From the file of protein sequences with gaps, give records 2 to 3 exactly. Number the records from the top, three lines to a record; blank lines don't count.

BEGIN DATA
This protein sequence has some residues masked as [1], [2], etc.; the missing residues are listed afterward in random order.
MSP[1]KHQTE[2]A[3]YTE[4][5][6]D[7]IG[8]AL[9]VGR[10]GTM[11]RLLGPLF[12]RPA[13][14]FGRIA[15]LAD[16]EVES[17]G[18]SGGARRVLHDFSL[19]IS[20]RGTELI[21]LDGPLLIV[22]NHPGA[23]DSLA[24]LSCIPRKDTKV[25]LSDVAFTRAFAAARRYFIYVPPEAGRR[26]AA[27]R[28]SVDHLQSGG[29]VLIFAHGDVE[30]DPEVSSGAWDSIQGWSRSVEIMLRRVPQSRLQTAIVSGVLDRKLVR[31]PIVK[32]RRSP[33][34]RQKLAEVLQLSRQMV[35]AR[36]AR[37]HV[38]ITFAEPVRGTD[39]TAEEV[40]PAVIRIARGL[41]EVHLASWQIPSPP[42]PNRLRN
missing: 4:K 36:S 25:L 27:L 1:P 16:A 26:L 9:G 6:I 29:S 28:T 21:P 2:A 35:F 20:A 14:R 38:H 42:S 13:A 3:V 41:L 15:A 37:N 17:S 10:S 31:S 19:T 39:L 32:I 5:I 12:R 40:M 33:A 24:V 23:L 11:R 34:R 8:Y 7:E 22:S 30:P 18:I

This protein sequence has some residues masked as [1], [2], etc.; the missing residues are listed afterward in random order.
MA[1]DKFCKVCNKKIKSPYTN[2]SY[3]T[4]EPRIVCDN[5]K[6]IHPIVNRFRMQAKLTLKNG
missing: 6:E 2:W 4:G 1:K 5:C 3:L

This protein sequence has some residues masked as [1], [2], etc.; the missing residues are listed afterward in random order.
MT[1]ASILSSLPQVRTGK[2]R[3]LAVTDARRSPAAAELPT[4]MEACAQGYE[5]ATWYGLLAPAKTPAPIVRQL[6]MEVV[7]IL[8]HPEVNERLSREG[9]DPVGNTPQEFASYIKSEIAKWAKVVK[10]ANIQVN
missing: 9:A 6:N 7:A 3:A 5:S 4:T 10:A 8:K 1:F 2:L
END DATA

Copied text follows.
This protein sequence has some residues masked as [1], [2], etc.; the missing residues are listed afterward in random order.
MA[1]DKFCKVCNKKIKSPYTN[2]SY[3]T[4]EPRIVCDN[5]K[6]IHPIVNRFRMQAKLTLKNG
missing: 6:E 2:W 4:G 1:K 5:C 3:L

This protein sequence has some residues masked as [1], [2], etc.; the missing residues are listed afterward in random order.
MT[1]ASILSSLPQVRTGK[2]R[3]LAVTDARRSPAAAELPT[4]MEACAQGYE[5]ATWYGLLAPAKTPAPIVRQL[6]MEVV[7]IL[8]HPEVNERLSREG[9]DPVGNTPQEFASYIKSEIAKWAKVVK[10]ANIQVN
missing: 9:A 6:N 7:A 3:A 5:S 4:T 10:A 8:K 1:F 2:L